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Treatment outcome of the implementation of HIV test and treat policy at The AIDs Support Organization (TASO) Tororo clinic, Eastern Uganda: A retrospective cohort study

  • Ronald Opito ,

    Roles Conceptualization, Data curation, Formal analysis, Investigation, Methodology, Project administration, Writing – original draft

    dropitoroni@gmail.com

    Affiliations Department of Public Health, Busitema University, Mbale, Uganda, Directorate of Program Management and Capacity Development, The AIDs Support Organization (TASO), Kampala, Uganda

  • Joseph Mpagi,

    Roles Methodology, Supervision, Writing – review & editing

    Affiliation Department of Microbiology, Busitema University, Mbale, Uganda

  • Denis Bwayo,

    Roles Methodology, Supervision, Validation, Writing – review & editing

    Affiliation Department of Internal Medicine, Busitema University, Mbale, Uganda

  • Francis Okello,

    Roles Data curation, Formal analysis, Validation

    Affiliation Department of Public Health, Busitema University, Mbale, Uganda

  • Kenneth Mugisha,

    Roles Methodology, Supervision, Validation, Writing – review & editing

    Affiliation Directorate of Program Management and Capacity Development, The AIDs Support Organization (TASO), Kampala, Uganda

  • Agnes Napyo

    Roles Data curation, Formal analysis, Investigation, Methodology, Supervision, Validation, Writing – original draft, Writing – review & editing

    Affiliation Department of Public Health, Busitema University, Mbale, Uganda

Treatment outcome of the implementation of HIV test and treat policy at The AIDs Support Organization (TASO) Tororo clinic, Eastern Uganda: A retrospective cohort study

  • Ronald Opito, 
  • Joseph Mpagi, 
  • Denis Bwayo, 
  • Francis Okello, 
  • Kenneth Mugisha, 
  • Agnes Napyo
PLOS
x

Abstract

Background

Uganda has been making progress towards universal HIV test and treat since 2013 and the 2016 test and treat policy was expanded from the 2013 guidelines. The expanded policy was rolled out in 2017 across the country. The treatment outcomes of this new policy have not yet been assessed at program level. The objective of this study was to determine the treatment outcome of the HIV test and treat policy in TASO Tororo Clinic, Eastern Uganda.

Methodology

This was a retrospective cohort study using secondary data. The study involved 580 clients who were newly diagnosed HIV positive in TASO Tororo clinic between June 2017 and May 2018, who were then followed up for ART initiation, retention in care, viral load monitoring and viral load suppression. The data was analyzed using Stat 14.0 version statistical software application.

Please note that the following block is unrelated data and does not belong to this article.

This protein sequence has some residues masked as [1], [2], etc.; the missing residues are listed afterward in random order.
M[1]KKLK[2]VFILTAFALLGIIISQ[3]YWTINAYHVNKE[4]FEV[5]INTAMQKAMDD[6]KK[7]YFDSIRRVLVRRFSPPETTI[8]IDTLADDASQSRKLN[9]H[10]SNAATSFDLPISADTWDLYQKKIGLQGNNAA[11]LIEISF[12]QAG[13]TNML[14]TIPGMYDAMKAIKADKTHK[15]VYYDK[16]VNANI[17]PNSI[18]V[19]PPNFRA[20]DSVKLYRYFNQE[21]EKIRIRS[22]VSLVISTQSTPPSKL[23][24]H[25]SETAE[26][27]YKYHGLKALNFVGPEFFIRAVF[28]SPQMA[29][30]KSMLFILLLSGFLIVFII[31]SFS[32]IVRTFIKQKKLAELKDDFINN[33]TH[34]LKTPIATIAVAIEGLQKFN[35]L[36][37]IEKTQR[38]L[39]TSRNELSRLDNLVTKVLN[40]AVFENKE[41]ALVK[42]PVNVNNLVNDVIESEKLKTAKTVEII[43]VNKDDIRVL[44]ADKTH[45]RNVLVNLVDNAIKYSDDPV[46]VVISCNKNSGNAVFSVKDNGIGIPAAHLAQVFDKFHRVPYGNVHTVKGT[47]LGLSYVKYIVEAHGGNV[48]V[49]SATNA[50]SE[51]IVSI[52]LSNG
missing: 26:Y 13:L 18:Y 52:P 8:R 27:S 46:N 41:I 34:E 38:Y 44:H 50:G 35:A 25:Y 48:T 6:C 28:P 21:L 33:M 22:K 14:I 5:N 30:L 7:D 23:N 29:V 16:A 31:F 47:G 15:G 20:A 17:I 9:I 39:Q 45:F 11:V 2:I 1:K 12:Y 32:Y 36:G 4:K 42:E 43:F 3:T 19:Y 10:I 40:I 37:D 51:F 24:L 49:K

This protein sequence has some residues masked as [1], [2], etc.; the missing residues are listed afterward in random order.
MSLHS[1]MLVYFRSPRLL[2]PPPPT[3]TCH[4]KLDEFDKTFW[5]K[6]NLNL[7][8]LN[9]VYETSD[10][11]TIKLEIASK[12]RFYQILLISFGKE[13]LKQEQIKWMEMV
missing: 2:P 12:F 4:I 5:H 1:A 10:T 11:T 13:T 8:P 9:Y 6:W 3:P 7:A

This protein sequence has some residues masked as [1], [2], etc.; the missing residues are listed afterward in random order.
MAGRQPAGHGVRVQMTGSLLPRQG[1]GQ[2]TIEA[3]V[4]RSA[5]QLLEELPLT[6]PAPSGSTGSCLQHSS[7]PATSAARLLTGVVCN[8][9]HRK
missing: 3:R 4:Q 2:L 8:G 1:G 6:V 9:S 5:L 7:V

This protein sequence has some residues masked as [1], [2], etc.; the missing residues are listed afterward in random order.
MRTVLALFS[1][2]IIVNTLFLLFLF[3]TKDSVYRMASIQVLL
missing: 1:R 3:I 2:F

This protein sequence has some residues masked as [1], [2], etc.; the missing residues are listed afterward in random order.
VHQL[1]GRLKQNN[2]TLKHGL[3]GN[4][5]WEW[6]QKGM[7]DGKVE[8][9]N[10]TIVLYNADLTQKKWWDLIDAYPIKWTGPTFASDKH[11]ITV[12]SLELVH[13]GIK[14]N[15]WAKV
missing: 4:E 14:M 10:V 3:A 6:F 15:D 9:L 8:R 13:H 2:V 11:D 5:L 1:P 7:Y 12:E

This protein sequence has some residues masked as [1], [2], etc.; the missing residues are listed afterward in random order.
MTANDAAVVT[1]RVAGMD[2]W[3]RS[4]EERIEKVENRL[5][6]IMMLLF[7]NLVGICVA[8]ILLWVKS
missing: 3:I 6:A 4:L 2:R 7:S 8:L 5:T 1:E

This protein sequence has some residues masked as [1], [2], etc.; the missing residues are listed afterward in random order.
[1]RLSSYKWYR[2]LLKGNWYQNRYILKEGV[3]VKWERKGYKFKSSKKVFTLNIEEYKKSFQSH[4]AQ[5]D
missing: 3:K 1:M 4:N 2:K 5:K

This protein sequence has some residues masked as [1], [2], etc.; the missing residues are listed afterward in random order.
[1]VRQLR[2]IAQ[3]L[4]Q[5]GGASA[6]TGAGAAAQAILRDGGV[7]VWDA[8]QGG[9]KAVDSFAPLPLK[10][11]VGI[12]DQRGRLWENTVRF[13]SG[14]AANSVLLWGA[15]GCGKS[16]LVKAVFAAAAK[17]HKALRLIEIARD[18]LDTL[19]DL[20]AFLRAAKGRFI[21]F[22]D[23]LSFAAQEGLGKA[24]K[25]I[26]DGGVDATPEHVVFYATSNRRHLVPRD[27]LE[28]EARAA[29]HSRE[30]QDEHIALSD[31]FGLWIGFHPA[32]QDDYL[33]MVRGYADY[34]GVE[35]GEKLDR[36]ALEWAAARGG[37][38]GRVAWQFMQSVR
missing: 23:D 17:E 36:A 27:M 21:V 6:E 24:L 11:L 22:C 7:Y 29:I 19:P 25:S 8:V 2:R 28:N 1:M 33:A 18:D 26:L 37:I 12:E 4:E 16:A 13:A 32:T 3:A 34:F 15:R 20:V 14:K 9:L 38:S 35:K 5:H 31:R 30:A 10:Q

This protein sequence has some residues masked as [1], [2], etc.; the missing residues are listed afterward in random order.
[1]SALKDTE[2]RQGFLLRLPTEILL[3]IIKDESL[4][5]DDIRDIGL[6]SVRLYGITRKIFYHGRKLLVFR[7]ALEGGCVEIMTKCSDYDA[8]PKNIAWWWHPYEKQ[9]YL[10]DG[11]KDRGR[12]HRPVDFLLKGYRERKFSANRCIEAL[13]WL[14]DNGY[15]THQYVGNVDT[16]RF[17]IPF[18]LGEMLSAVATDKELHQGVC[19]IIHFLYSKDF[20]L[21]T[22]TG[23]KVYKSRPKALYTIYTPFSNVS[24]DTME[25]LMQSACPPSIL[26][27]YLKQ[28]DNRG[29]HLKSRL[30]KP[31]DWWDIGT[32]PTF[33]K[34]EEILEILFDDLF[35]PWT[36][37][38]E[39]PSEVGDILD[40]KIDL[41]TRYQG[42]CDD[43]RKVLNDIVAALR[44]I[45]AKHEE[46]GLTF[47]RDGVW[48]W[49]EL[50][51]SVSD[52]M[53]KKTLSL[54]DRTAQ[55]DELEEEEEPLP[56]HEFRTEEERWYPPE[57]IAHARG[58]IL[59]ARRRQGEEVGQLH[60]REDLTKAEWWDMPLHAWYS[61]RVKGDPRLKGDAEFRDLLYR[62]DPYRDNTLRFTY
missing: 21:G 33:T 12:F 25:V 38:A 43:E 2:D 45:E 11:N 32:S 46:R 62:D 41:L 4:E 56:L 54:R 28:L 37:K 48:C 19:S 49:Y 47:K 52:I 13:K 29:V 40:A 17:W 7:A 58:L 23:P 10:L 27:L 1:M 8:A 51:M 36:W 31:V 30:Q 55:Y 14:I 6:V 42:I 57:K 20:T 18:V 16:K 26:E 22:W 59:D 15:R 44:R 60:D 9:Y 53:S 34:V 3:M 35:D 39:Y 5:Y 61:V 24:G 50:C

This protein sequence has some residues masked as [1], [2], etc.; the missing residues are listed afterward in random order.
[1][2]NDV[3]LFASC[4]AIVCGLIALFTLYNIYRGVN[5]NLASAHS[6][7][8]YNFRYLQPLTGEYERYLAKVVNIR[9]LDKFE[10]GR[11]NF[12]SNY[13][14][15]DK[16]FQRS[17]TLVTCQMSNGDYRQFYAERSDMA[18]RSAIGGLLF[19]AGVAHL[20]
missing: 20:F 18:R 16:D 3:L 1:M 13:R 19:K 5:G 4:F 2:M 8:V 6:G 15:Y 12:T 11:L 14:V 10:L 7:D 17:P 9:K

Results

Of the 580 clients, 93.1%(540) were adults aged ≥20 years. The uptake of test and treat was at 92.4%(536) and 12 months retention was at 78.7% (422). The factors associated with retention in care were a) being counselled before ART initiation, AOR 2.41 (95%CI, 1.56–3.71), b) having a treatment supporter, AOR 1.57 (95%CI, 1.02–2.43) and having an opportunistic infection, AOR 2.99 (95%CI:1.21–7.41). The viral load coverage was 52.4% (221) and viral load suppression rate was 89.1% (197) of clients monitored. Age <20 years was the only identified factor associated with vial load non suppression, AOR 7.35 (95% CI = 2.23–24.24).

Conclusion

This study found high uptake of ART under test and treat policy, with very low viral load coverage, and a high viral load suppression rate among those monitored. The study therefore highlights a need to differentiate viral load testing based on the population needs and ensure each client testing positive receives pre-ART initiation counselling so as to improve retention in care.

Introduction

HIV is still a global burden despite the efforts made to combat it and as per the UNAIDS 2019 report, there are 37.9million people living with the disease globally, with 1.7million new HIV infections and 770,000 AIDS-related deaths [1]. This burden is however skewed towards sub-Saharan Africa, with 61% of the new infections and 68% of the 37.9million people living in the sub Saharan Africa [1].

Uganda contributes 1.4million people living with HIV to the global burden [1], with a national prevalence of 6.2% [2]. HIV prevalence in Mid-Eastern Uganda where TASO Tororo clinic is located was estimated at 5.1% [2]. Based on the Uganda Bureau of Statistics (UBOS) 2014 census report released in 2016, Tororo district had a total population of 517,082 people [3]. The total number of individuals living with HIV in the district was therefore estimated to be 26,372, of which by end of Dec 2018, 16,544 (62.5%) were on care and 8066 (48.75%) were receiving ART from TASO Tororo clinic.

With the high burden of HIV in Uganda, the country has been making progress towards universal HIV treatment since 2013 when it adopted new WHO recommendations. This 2013 guideline expanded eligibility to ART to include test and treat, regardless of WHO clinical stage or CD4 level for all pregnant and lactating women which was started under Option B+, all children under 15years, HIV positive clients in a sero-discordant relationship, HIV positive clients in the category of key and priority populations, and expanded the CD4 cut off for ART initiation for all the other categories to 500 cells/mm3, up from the 350 cut off [4]. The current (2016) test and treat policy was expanded from the 2013 guidelines and involves providing lifelong ART to all people living with HIV irrespective of CD4 level or HIV clinical stage. It was rolled out in 2017 across the country in a stepwise manner [5].